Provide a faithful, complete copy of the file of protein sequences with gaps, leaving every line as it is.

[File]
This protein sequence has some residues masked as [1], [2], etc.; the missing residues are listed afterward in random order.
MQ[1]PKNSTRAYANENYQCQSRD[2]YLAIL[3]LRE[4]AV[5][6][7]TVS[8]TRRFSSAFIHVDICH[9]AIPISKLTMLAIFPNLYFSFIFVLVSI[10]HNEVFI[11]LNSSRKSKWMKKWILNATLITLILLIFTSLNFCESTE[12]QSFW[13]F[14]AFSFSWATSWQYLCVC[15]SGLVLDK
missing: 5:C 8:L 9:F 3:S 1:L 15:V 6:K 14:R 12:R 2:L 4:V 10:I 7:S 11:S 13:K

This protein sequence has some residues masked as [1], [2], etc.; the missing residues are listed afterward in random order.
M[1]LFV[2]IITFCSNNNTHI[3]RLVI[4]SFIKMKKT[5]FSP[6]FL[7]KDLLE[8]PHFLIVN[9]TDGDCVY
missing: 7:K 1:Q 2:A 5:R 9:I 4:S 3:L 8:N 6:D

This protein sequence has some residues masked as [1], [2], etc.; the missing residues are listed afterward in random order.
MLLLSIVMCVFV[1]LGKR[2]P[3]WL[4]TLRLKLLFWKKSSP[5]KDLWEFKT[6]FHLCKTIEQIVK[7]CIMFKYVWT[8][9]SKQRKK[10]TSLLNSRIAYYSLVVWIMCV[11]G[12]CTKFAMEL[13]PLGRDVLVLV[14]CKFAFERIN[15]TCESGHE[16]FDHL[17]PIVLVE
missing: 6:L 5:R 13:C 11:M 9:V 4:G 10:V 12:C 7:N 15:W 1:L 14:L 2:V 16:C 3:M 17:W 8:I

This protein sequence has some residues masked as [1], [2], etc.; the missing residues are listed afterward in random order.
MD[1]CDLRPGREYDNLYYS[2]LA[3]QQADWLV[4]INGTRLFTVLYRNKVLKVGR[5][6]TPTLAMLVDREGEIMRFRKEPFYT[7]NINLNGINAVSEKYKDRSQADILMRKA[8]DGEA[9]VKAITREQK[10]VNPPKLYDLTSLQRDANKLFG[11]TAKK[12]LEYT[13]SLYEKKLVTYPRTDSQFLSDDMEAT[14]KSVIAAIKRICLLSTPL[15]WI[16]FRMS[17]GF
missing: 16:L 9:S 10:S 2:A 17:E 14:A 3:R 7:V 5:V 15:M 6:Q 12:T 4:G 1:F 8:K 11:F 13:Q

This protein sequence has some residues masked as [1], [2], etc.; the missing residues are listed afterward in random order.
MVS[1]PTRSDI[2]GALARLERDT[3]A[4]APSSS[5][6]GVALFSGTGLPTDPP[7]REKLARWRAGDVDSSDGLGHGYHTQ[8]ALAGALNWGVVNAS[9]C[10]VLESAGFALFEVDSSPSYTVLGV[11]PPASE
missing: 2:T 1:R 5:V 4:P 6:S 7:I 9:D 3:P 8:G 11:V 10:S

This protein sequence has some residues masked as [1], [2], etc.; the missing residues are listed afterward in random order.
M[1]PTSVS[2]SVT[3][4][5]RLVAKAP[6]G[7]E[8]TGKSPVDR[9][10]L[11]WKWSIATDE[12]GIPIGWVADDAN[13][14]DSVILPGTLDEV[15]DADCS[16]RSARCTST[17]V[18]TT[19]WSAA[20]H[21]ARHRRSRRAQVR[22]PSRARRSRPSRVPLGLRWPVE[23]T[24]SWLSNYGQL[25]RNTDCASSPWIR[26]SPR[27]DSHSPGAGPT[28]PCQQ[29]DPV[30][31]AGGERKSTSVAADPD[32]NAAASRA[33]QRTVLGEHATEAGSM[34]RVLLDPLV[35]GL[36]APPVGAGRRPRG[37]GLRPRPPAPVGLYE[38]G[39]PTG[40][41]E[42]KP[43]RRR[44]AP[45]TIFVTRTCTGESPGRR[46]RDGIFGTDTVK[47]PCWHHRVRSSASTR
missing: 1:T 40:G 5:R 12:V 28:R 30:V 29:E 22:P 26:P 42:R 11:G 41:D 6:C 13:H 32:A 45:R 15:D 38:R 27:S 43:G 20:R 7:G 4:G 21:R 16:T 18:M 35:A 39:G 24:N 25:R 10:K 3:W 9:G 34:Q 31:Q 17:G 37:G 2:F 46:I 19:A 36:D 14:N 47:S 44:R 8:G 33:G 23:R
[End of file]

This protein sequence has some residues masked as [1], [2], etc.; the missing residues are listed afterward in random order.
MQ[1]PKNSTRAYANENYQCQSRD[2]YLAIL[3]LRE[4]AV[5][6][7]TVS[8]TRRFSSAFIHVDICH[9]AIPISKLTMLAIFPNLYFSFIFVLVSI[10]HNEVFI[11]LNSSRKSKWMKKWILNATLITLILLIFTSLNFCESTE[12]QSFW[13]F[14]AFSFSWATSWQYLCVC[15]SGLVLDK
missing: 5:C 8:L 9:F 3:S 1:L 15:V 6:K 14:R 12:R 2:L 4:V 10:I 7:S 11:S 13:K

This protein sequence has some residues masked as [1], [2], etc.; the missing residues are listed afterward in random order.
M[1]LFV[2]IITFCSNNNTHI[3]RLVI[4]SFIKMKKT[5]FSP[6]FL[7]KDLLE[8]PHFLIVN[9]TDGDCVY
missing: 7:K 1:Q 2:A 5:R 9:I 4:S 3:L 8:N 6:D

This protein sequence has some residues masked as [1], [2], etc.; the missing residues are listed afterward in random order.
MLLLSIVMCVFV[1]LGKR[2]P[3]WL[4]TLRLKLLFWKKSSP[5]KDLWEFKT[6]FHLCKTIEQIVK[7]CIMFKYVWT[8][9]SKQRKK[10]TSLLNSRIAYYSLVVWIMCV[11]G[12]CTKFAMEL[13]PLGRDVLVLV[14]CKFAFERIN[15]TCESGHE[16]FDHL[17]PIVLVE
missing: 6:L 5:R 13:C 11:M 9:V 4:G 10:V 12:C 7:N 15:W 1:L 14:L 2:V 16:C 3:M 17:W 8:I

This protein sequence has some residues masked as [1], [2], etc.; the missing residues are listed afterward in random order.
MD[1]CDLRPGREYDNLYYS[2]LA[3]QQADWLV[4]INGTRLFTVLYRNKVLKVGR[5][6]TPTLAMLVDREGEIMRFRKEPFYT[7]NINLNGINAVSEKYKDRSQADILMRKA[8]DGEA[9]VKAITREQK[10]VNPPKLYDLTSLQRDANKLFG[11]TAKK[12]LEYT[13]SLYEKKLVTYPRTDSQFLSDDMEAT[14]KSVIAAIKRICLLSTPL[15]WI[16]FRMS[17]GF
missing: 16:L 9:S 10:S 2:A 17:E 14:A 3:R 7:V 5:V 15:M 6:Q 12:T 4:G 1:F 8:K 11:F 13:Q

This protein sequence has some residues masked as [1], [2], etc.; the missing residues are listed afterward in random order.
MVS[1]PTRSDI[2]GALARLERDT[3]A[4]APSSS[5][6]GVALFSGTGLPTDPP[7]REKLARWRAGDVDSSDGLGHGYHTQ[8]ALAGALNWGVVNAS[9]C[10]VLESAGFALFEVDSSPSYTVLGV[11]PPASE
missing: 2:T 1:R 5:V 4:P 6:S 7:I 9:D 3:P 8:G 11:V 10:S

This protein sequence has some residues masked as [1], [2], etc.; the missing residues are listed afterward in random order.
M[1]PTSVS[2]SVT[3][4][5]RLVAKAP[6]G[7]E[8]TGKSPVDR[9][10]L[11]WKWSIATDE[12]GIPIGWVADDAN[13][14]DSVILPGTLDEV[15]DADCS[16]RSARCTST[17]V[18]TT[19]WSAA[20]H[21]ARHRRSRRAQVR[22]PSRARRSRPSRVPLGLRWPVE[23]T[24]SWLSNYGQL[25]RNTDCASSPWIR[26]SPR[27]DSHSPGAGPT[28]PCQQ[29]DPV[30][31]AGGERKSTSVAADPD[32]NAAASRA[33]QRTVLGEHATEAGSM[34]RVLLDPLV[35]GL[36]APPVGAGRRPRG[37]GLRPRPPAPVGLYE[38]G[39]PTG[40][41]E[42]KP[43]RRR[44]AP[45]TIFVTRTCTGESPGRR[46]RDGIFGTDTVK[47]PCWHHRVRSSASTR
missing: 1:T 40:G 5:R 12:V 28:R 30:V 29:E 22:P 26:P 42:R 11:G 41:D 6:C 13:H 32:A 45:R 15:D 38:R 27:S 43:G 20:R 7:G 4:G 21:R 16:T 18:M 35:A 39:G 24:N 25:R 10:K 3:W 9:G 34:Q 31:Q 17:G 37:G 2:F 46:I 19:A 36:D 14:N 47:S 44:R 8:G 33:G 23:R